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'Progressive vanguard': 9% of Democratic primary voters so far are LGBT

LGBT people make up about 4.5 percent of the U.S. population, but they've made up 9 percent of Democratic primary voters so far, the NBC News Exit Poll found.
Image: Voters cast ballots during early voting for the presidential primary in Los Angeles, Calif., on March 1, 2020.
Voters cast ballots during early voting for the presidential primary in Los Angeles, Calif., on March 1, 2020.Mario Tama / Getty Images

Lesbian, gay, bisexual and transgender Americans came out in disproportionately high numbers to vote in their states’ Democratic primaries this year, and they skewed younger and more liberal than non-LGBT Democratic primary voters, according to a review of the NBC News Exit Poll conducted in 18 of the states that have voted so far.

While former Vice President Joe Biden has won the most delegates so far, Sen. Bernie Sanders, I-Vt., has been the clear favorite among LGBT Democratic primary voters. Sanders was the pick of 41 percent of these voters, with Biden at 21 percent. The rest of the vote was split among candidates who have suspended their campaigns: Sen. Elizabeth Warren, D-Mass., with 19 percent; former New York City Mayor Mike Bloomberg with 8 percent; former South Bend, Indiana, Mayor Pete Buttigieg with 7 percent; and Sen. Amy Klobuchar, D-Minn., with 1 percent.

Asked to choose one of four “candidate qualities,” 36 percent of LGBT Democratic primary voters said they wanted someone who “can bring change”; 27 percent said someone who “can unite the country”; 26 percent said someone who “cares about people like me”; and 8 percent said “a fighter.”

(Editor’s note: The NBC News exit poll covers Alabama, California, Colorado, Maine, Massachusetts, Michigan, Minnesota, Mississippi, Missouri, New Hampshire, North Carolina, Oklahoma, South Carolina, Tennessee, Texas, Vermont, Virginia, and Washington, and does not include data from the Iowa and Nevada caucuses.)

Young and liberal

Nearly two-thirds (64 percent) of the LGBT Democratic primary voters were 44 or younger, versus one-third (33 percent) of their non-LGBT counterparts. And 79 percent of LGBT Democratic primary voters identify as “liberal,” while just 21 percent say they are “moderate” or “conservative.” For non-LGBT Democratic primary voters, those numbers are 60 percent and 40 percent, respectively.

LGBT Democratic primary voters are also on board with “Medicare for All”: Seventy-two percent support replacing all private insurance with government insurance, versus 24 percent who oppose it.

More LGBT Democratic primary voters identify as liberal (79 percent) than as Democrats (63 percent), suggesting that a portion of the 36 percent of LGBT voters who say they are independent consider themselves to be further left than the Democratic Party.

“Even as society moves toward more legal recognition, more acceptance, more tolerance and therefore more assimilation of the LGBT population, it’s interesting — and these data certainly back it up — to see that they remain such a distinctively progressive group,” said Patrick Egan, an NYU political science professor who also serves as an elections analyst for the NBC News Exit Poll.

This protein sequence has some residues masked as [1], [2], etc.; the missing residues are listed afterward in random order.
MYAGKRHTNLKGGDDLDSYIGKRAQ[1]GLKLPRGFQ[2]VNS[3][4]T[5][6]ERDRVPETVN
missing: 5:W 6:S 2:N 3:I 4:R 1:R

“After gay marriage happened, a lot of activists were wringing their hands saying, ‘Gay people are going to become conservatives now that they can get married,’ and we are just not seeing that in the data,” he continued.

‘Angry’ about Trump

The NBC News Exit Poll found LGBT Democratic primary voters were largely dissatisfied with President Donald Trump: Eighty-three percent said their feelings were best described as “angry,” and 13 percent said “dissatisfied.” Just 4 percent of these voters said their feelings toward the Trump administration were best described as “satisfied” or “enthusiastic.”

In the 2016 election, the NBC News Exit Poll found that 78 percent of LGBT voters chose Hillary Clinton, while 14 percent chose Trump.

‘The progressive vanguard’

Estimates by the Williams Institute at UCLA Law show there are 9 million LGBTQ Americans registered to vote in the 2020 election. Approximately half of them are registered Democrats, 15 percent are Republicans, 22 percent are independents and 13 percent are unsure.

Across swing states like Arizona and Florida, where LGBT people make up an estimated 4.5 and 4.6 percent of the population, respectively, these millions of voters could have a decisive impact in favor of a Democratic candidate in a close election. In the states that pushed Trump to an electoral college victory in 2016, the winning vote margins were far less than each state’s estimated LGBT population.

The high rate at which these voters call themselves Democrats fueled what the Human Rights Campaign, a national LGBT advocacy group, called “historic high turnout” for gender and sexual minorities. In every state, the percentage of the electorate that was LGBT was more than double or almost double the state’s estimated LGBT population. In Maine and Missouri, it was almost triple.

Overall, 9 percent of the entire Democratic primary electorate so far has been lesbian, gay, bisexual or transgender, the NBC Exit Poll found.

“LGBT folks have long been part of a progressive vanguard in the United States, and these data indicate that that continues to be the case,” said Egan.

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